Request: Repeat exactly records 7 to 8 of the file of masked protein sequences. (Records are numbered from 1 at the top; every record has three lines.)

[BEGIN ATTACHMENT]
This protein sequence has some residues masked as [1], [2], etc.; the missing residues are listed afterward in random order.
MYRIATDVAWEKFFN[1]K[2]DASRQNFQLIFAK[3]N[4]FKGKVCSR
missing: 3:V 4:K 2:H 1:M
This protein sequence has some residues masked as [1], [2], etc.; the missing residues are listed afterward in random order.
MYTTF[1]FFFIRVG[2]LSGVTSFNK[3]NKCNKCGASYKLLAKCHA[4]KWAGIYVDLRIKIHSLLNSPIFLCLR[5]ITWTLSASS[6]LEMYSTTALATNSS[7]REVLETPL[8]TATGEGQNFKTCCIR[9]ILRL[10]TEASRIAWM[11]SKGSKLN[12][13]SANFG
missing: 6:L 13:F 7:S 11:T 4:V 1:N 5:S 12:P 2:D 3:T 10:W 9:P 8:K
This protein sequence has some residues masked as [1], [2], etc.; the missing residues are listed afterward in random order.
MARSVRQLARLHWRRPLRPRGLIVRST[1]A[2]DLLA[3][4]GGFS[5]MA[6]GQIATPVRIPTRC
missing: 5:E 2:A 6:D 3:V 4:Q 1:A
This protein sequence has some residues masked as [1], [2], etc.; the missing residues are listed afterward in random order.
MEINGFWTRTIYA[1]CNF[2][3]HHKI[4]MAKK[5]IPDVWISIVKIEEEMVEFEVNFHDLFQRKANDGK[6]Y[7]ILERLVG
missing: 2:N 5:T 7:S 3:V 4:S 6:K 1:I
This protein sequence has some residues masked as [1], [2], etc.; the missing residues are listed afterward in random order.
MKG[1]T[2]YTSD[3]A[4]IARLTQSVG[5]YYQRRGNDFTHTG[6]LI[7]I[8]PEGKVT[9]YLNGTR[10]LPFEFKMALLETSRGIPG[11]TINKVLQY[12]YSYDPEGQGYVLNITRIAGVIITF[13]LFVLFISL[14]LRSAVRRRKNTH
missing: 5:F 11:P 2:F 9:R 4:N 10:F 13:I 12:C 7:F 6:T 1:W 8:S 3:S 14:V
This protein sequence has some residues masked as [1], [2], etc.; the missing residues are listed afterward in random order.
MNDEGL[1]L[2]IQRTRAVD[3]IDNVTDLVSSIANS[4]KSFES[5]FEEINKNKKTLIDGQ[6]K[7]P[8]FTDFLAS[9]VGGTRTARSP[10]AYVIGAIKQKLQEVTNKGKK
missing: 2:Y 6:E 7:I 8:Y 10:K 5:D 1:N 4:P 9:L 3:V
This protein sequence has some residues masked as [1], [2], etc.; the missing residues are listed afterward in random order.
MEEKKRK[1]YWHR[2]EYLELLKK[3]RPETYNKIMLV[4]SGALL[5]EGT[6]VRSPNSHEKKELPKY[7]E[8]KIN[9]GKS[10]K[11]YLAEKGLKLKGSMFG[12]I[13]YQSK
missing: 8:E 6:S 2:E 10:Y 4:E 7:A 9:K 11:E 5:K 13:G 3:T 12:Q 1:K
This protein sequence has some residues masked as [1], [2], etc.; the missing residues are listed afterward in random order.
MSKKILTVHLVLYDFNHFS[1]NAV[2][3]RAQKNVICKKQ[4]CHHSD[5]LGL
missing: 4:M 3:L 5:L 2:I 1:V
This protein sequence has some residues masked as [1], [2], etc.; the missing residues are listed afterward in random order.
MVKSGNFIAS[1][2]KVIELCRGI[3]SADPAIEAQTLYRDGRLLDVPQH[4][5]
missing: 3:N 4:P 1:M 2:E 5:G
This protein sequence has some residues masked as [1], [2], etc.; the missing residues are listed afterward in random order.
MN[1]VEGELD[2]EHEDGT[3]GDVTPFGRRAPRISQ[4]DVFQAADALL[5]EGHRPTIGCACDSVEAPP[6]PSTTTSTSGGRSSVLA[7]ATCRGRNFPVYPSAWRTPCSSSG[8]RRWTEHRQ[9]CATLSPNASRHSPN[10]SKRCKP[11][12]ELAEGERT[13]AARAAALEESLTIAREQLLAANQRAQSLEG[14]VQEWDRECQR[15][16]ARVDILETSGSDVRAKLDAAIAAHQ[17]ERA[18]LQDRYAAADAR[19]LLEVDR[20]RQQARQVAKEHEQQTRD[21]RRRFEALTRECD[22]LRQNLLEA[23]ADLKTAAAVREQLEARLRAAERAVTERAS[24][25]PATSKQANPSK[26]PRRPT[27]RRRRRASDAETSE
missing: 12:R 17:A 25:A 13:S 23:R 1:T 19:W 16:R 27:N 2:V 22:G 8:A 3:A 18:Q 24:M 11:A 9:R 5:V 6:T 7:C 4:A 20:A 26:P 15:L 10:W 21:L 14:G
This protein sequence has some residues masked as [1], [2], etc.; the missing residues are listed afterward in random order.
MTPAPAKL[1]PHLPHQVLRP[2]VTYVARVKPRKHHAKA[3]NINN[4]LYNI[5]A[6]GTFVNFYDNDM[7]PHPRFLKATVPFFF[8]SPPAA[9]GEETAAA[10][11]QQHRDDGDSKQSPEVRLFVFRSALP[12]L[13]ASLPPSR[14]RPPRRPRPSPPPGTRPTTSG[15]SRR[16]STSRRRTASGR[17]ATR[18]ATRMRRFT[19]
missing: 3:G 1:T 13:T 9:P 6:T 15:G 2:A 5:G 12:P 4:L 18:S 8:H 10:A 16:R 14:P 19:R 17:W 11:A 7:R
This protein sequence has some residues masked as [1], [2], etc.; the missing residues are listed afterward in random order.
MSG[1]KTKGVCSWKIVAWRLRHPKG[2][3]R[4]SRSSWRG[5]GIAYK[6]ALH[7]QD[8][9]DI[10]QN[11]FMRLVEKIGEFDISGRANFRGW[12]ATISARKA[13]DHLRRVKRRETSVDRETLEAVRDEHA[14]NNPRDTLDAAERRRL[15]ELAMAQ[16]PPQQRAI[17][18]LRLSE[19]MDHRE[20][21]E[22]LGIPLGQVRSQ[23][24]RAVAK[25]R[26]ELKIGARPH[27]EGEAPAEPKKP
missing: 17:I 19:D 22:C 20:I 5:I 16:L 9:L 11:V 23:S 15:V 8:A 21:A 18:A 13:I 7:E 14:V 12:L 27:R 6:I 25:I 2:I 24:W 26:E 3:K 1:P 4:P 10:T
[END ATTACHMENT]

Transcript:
This protein sequence has some residues masked as [1], [2], etc.; the missing residues are listed afterward in random order.
MEEKKRK[1]YWHR[2]EYLELLKK[3]RPETYNKIMLV[4]SGALL[5]EGT[6]VRSPNSHEKKELPKY[7]E[8]KIN[9]GKS[10]K[11]YLAEKGLKLKGSMFG[12]I[13]YQSK
missing: 8:E 6:S 2:E 10:Y 4:E 7:A 9:K 11:E 5:K 13:G 3:T 12:Q 1:K
This protein sequence has some residues masked as [1], [2], etc.; the missing residues are listed afterward in random order.
MSKKILTVHLVLYDFNHFS[1]NAV[2][3]RAQKNVICKKQ[4]CHHSD[5]LGL
missing: 4:M 3:L 5:L 2:I 1:V